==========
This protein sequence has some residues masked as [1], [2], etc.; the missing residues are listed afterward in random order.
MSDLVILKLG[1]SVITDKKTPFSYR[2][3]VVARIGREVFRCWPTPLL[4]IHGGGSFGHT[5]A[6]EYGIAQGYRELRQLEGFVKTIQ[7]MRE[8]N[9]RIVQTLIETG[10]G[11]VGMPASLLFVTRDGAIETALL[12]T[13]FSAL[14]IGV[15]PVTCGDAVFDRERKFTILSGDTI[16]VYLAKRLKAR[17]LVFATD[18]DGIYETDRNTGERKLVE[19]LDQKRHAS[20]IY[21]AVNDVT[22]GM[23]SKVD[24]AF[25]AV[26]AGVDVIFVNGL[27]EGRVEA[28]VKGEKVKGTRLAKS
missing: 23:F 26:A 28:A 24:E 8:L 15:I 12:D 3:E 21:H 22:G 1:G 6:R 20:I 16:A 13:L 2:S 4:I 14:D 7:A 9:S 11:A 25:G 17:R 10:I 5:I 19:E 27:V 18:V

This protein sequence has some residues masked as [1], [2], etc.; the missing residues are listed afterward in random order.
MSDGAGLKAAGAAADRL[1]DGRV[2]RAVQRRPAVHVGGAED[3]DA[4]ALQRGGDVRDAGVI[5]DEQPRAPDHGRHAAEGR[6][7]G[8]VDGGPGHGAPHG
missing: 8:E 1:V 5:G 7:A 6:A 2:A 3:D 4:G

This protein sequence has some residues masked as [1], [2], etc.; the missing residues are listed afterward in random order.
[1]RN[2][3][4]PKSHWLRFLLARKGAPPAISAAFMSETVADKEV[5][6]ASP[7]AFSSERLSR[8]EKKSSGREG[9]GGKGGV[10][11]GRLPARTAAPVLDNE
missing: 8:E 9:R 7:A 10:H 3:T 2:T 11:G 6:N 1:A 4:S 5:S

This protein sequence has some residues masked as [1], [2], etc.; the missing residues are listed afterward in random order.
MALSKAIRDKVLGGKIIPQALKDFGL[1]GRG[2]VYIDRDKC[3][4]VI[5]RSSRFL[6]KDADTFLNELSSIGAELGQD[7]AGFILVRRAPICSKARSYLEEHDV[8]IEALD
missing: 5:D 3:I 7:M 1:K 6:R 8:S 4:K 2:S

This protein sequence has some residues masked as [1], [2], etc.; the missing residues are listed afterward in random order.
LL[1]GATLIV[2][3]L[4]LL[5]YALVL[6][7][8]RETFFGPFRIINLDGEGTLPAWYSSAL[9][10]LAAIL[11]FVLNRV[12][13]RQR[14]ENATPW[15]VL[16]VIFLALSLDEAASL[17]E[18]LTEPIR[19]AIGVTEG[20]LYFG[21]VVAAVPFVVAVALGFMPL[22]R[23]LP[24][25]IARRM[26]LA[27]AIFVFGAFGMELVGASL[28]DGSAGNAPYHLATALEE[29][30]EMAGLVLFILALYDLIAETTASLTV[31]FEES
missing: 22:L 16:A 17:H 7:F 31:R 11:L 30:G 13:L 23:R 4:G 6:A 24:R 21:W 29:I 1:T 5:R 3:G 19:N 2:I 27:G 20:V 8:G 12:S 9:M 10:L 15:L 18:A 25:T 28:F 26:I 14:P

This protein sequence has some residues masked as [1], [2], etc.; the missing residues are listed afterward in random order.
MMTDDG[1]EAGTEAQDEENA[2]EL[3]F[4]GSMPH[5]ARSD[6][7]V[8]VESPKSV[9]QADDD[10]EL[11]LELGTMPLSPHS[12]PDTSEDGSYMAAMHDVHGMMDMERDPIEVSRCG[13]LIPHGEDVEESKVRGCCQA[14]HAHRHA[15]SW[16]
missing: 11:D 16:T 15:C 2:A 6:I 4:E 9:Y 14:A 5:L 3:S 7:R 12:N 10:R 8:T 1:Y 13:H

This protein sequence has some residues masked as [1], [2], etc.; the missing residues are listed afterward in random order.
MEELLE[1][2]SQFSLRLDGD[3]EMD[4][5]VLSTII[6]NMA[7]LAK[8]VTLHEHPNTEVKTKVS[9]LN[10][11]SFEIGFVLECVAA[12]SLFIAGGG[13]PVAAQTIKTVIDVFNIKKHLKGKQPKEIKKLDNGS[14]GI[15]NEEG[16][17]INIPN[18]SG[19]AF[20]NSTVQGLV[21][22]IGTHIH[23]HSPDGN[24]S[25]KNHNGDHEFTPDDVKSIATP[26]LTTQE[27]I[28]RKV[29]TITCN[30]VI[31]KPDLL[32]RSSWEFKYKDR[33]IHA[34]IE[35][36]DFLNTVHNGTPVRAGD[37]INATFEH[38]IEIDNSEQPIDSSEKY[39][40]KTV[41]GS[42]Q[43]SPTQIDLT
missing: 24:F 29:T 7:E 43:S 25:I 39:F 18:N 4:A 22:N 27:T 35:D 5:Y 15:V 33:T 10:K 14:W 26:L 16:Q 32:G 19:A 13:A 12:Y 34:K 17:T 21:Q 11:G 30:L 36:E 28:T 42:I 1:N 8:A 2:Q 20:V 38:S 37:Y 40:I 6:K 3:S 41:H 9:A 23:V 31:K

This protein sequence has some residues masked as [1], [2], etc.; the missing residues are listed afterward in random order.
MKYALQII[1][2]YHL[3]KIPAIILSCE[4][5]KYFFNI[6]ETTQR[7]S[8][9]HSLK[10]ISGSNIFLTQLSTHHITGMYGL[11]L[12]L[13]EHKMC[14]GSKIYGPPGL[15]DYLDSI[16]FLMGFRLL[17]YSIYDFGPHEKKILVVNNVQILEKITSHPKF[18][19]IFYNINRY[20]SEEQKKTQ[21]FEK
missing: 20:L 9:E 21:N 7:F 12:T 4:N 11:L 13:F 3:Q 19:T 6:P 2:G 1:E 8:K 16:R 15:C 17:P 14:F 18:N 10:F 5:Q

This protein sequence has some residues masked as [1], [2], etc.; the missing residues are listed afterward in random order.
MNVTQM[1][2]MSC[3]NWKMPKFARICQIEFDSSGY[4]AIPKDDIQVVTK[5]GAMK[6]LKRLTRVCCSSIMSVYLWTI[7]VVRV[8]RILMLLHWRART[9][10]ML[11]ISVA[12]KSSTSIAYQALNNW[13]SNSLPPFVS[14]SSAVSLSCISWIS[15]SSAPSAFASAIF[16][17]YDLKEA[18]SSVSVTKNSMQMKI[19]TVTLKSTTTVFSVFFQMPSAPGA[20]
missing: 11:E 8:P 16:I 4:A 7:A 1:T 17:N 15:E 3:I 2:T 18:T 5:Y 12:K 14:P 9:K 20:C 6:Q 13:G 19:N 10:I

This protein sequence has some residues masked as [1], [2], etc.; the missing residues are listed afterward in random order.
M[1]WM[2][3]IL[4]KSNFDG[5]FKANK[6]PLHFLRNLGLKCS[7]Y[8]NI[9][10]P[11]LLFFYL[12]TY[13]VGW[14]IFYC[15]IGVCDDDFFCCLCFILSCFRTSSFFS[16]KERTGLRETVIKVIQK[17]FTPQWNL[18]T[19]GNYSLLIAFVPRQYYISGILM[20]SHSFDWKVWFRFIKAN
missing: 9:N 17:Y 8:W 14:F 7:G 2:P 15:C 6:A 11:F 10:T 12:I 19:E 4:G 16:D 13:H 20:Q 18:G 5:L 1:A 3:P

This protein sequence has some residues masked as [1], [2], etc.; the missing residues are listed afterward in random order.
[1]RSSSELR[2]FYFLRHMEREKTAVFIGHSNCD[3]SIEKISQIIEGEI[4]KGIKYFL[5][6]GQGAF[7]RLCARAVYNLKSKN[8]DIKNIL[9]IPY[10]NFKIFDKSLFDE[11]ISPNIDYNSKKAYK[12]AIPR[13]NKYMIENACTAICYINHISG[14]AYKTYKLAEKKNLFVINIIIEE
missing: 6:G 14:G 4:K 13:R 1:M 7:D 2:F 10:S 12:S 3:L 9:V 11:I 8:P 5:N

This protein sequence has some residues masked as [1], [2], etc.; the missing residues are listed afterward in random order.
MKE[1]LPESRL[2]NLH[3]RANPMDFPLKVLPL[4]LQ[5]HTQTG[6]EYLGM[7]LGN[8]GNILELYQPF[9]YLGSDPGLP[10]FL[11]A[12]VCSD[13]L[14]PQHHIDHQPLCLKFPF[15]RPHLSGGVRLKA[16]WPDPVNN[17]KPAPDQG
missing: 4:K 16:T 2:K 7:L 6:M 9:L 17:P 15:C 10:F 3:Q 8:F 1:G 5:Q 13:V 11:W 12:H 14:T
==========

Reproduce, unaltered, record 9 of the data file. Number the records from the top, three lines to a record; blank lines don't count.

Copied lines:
This protein sequence has some residues masked as [1], [2], etc.; the missing residues are listed afterward in random order.
MNVTQM[1][2]MSC[3]NWKMPKFARICQIEFDSSGY[4]AIPKDDIQVVTK[5]GAMK[6]LKRLTRVCCSSIMSVYLWTI[7]VVRV[8]RILMLLHWRART[9][10]ML[11]ISVA[12]KSSTSIAYQALNNW[13]SNSLPPFVS[14]SSAVSLSCISWIS[15]SSAPSAFASAIF[16][17]YDLKEA[18]SSVSVTKNSMQMKI[19]TVTLKSTTTVFSVFFQMPSAPGA[20]
missing: 11:E 8:P 16:I 4:A 7:A 1:T 17:N 15:E 3:I 2:T 18:T 5:Y 12:K 14:P 9:K 20:C 6:Q 13:G 19:N 10:I